As Catholic bishop, Paraguay's president fathered a child
On Monday, President Fernando Lugo admitted he had a son while still an ordained bishop
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As a presidential candidate, Lugo was the ultimate political outsider who overcame the political establishment to be elected president last April.Skip to next paragraph
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His election garnered worldwide attention for this poor, landlocked country. Before Lugo, no priest had been elected president of a Latin American country in living memory, much less one who hewed to the liberation theology of agitating on behalf of the oppressed.
His inauguration in August marked the first time in Paraguay's 197-year history that the ruling party willingly ceded power to the elected opposition.
Lugo has been a popular president, taking over with a vow to serve the dispossessed. He dresses the part, eschewing a tie and wearing closed-toed sandals.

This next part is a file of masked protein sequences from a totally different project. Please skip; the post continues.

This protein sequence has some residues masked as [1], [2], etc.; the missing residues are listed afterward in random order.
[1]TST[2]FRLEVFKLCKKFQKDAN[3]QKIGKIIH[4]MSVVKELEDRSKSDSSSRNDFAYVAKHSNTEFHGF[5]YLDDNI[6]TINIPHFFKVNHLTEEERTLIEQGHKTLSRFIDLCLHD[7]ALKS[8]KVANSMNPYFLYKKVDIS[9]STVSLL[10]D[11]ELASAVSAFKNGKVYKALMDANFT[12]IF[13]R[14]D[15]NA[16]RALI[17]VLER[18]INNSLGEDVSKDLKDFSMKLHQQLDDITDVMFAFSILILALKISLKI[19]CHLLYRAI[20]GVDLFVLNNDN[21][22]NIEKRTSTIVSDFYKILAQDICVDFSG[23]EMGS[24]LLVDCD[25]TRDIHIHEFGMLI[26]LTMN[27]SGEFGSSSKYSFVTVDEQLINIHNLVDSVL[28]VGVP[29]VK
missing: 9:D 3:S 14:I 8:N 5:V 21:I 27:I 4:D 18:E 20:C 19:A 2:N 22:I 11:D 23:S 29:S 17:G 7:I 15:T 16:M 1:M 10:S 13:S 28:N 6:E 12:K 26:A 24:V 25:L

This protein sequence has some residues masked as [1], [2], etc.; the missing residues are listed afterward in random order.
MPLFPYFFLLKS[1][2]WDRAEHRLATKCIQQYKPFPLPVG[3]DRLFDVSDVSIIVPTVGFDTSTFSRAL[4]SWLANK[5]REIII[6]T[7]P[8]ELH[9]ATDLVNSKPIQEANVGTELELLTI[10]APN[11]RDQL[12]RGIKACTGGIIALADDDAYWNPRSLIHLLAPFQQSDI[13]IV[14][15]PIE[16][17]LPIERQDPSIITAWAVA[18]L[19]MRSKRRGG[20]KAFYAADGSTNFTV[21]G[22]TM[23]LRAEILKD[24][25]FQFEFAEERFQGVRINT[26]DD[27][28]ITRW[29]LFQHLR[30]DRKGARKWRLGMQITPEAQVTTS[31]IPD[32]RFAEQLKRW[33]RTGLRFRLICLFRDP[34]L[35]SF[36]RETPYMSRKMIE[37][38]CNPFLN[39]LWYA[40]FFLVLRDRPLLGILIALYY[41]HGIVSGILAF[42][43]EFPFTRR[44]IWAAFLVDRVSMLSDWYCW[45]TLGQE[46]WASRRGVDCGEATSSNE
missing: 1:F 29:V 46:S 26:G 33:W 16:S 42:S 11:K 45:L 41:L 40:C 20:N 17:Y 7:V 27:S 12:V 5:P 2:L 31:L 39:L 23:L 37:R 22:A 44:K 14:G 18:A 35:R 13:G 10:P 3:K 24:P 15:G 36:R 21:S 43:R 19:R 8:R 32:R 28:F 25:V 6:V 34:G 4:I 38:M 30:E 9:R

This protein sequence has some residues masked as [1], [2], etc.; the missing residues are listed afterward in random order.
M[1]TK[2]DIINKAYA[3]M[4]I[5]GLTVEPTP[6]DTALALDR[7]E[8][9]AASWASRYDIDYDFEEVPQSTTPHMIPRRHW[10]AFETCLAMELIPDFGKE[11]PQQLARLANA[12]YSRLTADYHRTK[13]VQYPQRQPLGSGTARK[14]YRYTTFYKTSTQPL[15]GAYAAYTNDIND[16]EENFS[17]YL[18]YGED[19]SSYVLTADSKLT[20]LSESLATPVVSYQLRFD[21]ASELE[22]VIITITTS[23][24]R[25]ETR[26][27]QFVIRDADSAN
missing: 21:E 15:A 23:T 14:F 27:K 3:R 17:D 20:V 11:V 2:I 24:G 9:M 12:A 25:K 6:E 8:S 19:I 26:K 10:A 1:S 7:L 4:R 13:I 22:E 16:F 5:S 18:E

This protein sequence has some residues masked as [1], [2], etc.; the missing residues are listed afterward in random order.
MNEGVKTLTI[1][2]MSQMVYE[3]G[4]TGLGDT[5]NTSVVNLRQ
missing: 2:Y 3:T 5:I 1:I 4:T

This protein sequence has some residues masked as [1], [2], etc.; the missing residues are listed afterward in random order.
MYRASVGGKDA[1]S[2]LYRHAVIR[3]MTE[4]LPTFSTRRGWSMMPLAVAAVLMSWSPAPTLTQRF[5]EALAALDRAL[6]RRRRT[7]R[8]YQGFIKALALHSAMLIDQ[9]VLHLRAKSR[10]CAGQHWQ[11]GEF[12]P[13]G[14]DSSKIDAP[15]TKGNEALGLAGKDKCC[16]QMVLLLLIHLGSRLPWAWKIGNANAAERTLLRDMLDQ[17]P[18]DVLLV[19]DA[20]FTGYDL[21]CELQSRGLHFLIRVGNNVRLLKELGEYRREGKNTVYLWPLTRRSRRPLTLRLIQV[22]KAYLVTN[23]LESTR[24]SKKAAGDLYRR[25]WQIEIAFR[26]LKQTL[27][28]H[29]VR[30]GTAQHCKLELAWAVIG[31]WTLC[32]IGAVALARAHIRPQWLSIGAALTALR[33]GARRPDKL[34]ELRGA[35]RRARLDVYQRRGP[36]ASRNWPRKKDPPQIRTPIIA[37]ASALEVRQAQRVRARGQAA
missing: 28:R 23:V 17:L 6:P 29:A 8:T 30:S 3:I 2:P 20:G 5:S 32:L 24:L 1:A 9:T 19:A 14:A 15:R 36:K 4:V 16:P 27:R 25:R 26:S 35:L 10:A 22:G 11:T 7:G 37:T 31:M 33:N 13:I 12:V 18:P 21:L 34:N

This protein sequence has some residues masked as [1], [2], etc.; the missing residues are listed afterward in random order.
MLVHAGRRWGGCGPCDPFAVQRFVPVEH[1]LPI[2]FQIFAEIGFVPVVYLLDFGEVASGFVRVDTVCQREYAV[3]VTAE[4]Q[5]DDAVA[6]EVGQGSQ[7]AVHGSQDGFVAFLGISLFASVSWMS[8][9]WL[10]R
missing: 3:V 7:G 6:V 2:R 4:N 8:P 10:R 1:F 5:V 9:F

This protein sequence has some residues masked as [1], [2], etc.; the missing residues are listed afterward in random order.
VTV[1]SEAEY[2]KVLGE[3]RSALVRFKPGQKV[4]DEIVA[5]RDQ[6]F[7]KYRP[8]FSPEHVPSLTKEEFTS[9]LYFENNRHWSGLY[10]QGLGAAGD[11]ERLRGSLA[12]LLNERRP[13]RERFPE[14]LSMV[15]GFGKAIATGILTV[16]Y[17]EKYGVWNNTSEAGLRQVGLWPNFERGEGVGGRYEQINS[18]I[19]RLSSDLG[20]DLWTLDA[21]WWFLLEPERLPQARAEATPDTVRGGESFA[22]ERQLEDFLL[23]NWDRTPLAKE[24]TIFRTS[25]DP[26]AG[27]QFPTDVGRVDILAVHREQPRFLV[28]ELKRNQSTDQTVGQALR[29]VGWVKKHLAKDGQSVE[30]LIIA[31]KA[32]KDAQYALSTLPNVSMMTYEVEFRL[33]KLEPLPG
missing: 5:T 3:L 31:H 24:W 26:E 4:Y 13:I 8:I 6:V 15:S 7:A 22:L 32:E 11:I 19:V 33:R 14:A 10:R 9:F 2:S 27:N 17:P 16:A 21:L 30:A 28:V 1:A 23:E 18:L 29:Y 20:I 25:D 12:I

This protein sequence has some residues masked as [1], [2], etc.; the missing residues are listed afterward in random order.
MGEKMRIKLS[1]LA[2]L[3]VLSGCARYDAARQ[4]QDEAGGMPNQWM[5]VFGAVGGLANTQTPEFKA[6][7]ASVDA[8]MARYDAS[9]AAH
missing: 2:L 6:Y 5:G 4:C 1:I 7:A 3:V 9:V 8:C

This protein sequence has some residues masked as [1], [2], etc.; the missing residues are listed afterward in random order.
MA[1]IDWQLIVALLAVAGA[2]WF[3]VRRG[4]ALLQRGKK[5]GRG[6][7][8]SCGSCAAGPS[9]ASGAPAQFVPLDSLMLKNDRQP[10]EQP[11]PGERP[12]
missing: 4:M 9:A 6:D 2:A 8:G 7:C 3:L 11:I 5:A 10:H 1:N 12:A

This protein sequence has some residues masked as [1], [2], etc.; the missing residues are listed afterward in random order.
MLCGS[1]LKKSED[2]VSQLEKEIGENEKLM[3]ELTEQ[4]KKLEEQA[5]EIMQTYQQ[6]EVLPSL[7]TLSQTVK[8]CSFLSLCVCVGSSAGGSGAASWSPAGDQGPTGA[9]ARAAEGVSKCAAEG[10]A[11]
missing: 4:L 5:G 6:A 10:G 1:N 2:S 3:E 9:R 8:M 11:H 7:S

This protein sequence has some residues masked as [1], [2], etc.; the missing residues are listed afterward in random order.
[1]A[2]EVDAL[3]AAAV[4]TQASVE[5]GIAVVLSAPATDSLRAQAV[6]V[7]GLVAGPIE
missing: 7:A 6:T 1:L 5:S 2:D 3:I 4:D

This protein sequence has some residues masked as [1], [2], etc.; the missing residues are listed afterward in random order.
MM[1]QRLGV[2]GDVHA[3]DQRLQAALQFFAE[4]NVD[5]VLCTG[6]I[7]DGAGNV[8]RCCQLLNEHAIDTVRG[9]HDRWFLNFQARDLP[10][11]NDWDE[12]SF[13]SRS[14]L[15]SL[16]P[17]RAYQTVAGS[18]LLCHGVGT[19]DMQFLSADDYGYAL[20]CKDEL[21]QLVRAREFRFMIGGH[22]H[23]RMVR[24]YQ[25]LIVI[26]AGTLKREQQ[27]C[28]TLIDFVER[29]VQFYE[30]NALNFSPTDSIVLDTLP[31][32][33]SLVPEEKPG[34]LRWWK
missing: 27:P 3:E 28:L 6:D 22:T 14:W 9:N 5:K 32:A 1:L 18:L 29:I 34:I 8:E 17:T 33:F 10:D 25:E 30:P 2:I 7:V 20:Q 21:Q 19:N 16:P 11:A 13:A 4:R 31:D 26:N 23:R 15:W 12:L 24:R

Government officials initially denied Carrillo's claims last week, suggesting that political enemies were engaged in a smear campaign. Newspapers picked up on the story, noting that Lugo had denied rumors during last year's presidential campaign that he had children.
On Monday, Lugo finally told the truth.
"Here and now, before my people and my conscience, I declare with absolute honesty and a sense of duty and transparency in relation to the controversy provoked by the paternity suit, that there was a relationship with Viviana Carrillo," Lugo said.
"I assume all responsibilities . . . and recognize the paternity of the child," Lugo said, adding that he wanted to protect the privacy of his son, Guillermo Armindo Carrillo.
Lugo said he wouldn't comment further.
He was scheduled to travel to Venezuela later this week for a two-day meeting that begins Tuesday. It was organized by President Hugo Chávez to discuss a common strategy with political allies in advance of the Summit of the Americas.
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McClatchy Newspapers 2009